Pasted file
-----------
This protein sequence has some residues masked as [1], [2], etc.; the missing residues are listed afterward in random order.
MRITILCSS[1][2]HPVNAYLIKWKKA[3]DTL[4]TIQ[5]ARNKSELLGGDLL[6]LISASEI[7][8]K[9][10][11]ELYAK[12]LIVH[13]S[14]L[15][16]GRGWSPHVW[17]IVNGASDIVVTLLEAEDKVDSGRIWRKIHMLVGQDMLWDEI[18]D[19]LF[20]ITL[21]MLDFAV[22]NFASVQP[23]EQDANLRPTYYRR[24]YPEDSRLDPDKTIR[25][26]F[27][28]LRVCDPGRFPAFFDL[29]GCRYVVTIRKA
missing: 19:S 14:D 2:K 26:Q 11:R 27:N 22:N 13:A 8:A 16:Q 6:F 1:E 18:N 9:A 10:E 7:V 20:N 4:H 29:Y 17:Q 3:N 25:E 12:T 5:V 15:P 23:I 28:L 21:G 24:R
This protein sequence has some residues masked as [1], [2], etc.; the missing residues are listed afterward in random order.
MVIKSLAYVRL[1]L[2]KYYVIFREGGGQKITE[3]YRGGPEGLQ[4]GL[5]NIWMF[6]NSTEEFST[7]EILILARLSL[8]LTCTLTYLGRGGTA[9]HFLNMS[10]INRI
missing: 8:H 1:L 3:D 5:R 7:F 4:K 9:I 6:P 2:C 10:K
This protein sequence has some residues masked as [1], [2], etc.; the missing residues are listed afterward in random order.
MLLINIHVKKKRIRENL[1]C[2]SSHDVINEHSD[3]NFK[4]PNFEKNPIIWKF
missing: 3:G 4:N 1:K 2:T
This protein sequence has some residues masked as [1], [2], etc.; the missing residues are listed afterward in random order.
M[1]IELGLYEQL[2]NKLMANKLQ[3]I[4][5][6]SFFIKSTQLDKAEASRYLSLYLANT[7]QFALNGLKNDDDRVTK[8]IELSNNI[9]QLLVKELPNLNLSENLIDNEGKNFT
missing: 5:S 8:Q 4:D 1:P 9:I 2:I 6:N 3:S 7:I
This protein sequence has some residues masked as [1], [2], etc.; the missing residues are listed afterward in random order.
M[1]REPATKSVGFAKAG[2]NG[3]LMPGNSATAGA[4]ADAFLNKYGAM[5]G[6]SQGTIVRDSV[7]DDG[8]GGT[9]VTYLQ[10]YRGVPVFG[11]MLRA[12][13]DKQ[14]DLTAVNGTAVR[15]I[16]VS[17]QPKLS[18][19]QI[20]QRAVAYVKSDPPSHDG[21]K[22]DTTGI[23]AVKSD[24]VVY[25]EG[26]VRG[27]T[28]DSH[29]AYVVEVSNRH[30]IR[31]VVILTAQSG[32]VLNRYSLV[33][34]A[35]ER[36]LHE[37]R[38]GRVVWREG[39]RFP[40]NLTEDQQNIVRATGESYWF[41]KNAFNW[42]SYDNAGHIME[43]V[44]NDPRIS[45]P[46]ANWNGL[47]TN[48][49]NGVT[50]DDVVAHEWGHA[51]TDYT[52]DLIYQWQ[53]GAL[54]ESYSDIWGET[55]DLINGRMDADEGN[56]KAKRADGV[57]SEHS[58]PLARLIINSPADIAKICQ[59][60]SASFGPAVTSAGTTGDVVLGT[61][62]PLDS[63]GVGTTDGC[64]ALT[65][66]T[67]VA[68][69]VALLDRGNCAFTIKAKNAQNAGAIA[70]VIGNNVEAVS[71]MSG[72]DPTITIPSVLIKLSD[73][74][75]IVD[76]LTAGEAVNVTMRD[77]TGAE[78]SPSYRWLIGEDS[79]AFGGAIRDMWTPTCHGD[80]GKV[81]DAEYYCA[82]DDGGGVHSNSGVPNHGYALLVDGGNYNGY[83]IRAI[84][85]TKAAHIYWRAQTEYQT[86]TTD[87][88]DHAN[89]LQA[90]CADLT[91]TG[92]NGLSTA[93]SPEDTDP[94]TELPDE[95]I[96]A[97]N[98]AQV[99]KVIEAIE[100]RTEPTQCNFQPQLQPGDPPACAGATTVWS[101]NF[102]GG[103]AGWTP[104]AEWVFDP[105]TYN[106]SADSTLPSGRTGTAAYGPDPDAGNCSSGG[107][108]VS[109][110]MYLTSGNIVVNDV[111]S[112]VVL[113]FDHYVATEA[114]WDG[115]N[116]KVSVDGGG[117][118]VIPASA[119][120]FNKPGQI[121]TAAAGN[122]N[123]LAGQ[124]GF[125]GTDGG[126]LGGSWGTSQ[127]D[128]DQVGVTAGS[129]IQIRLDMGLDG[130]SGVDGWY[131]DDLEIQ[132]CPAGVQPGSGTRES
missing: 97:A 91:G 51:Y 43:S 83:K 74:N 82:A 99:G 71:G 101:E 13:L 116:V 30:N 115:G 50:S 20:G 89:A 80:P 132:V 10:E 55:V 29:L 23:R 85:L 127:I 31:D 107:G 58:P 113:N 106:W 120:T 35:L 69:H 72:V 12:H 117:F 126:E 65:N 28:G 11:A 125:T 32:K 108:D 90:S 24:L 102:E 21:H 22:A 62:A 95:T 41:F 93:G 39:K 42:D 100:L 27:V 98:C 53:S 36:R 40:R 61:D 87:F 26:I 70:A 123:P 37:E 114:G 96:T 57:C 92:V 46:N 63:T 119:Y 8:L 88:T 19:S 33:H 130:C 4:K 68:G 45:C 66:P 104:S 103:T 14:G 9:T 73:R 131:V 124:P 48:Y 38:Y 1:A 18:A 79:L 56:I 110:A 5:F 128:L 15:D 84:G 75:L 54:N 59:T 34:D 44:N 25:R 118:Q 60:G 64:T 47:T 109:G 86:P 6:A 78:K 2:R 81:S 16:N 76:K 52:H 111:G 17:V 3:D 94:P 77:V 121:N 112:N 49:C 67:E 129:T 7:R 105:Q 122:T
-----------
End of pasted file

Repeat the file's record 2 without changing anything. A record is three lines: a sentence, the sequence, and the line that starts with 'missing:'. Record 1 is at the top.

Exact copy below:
This protein sequence has some residues masked as [1], [2], etc.; the missing residues are listed afterward in random order.
MVIKSLAYVRL[1]L[2]KYYVIFREGGGQKITE[3]YRGGPEGLQ[4]GL[5]NIWMF[6]NSTEEFST[7]EILILARLSL[8]LTCTLTYLGRGGTA[9]HFLNMS[10]INRI
missing: 8:H 1:L 3:D 5:R 7:F 4:K 9:I 6:P 2:C 10:K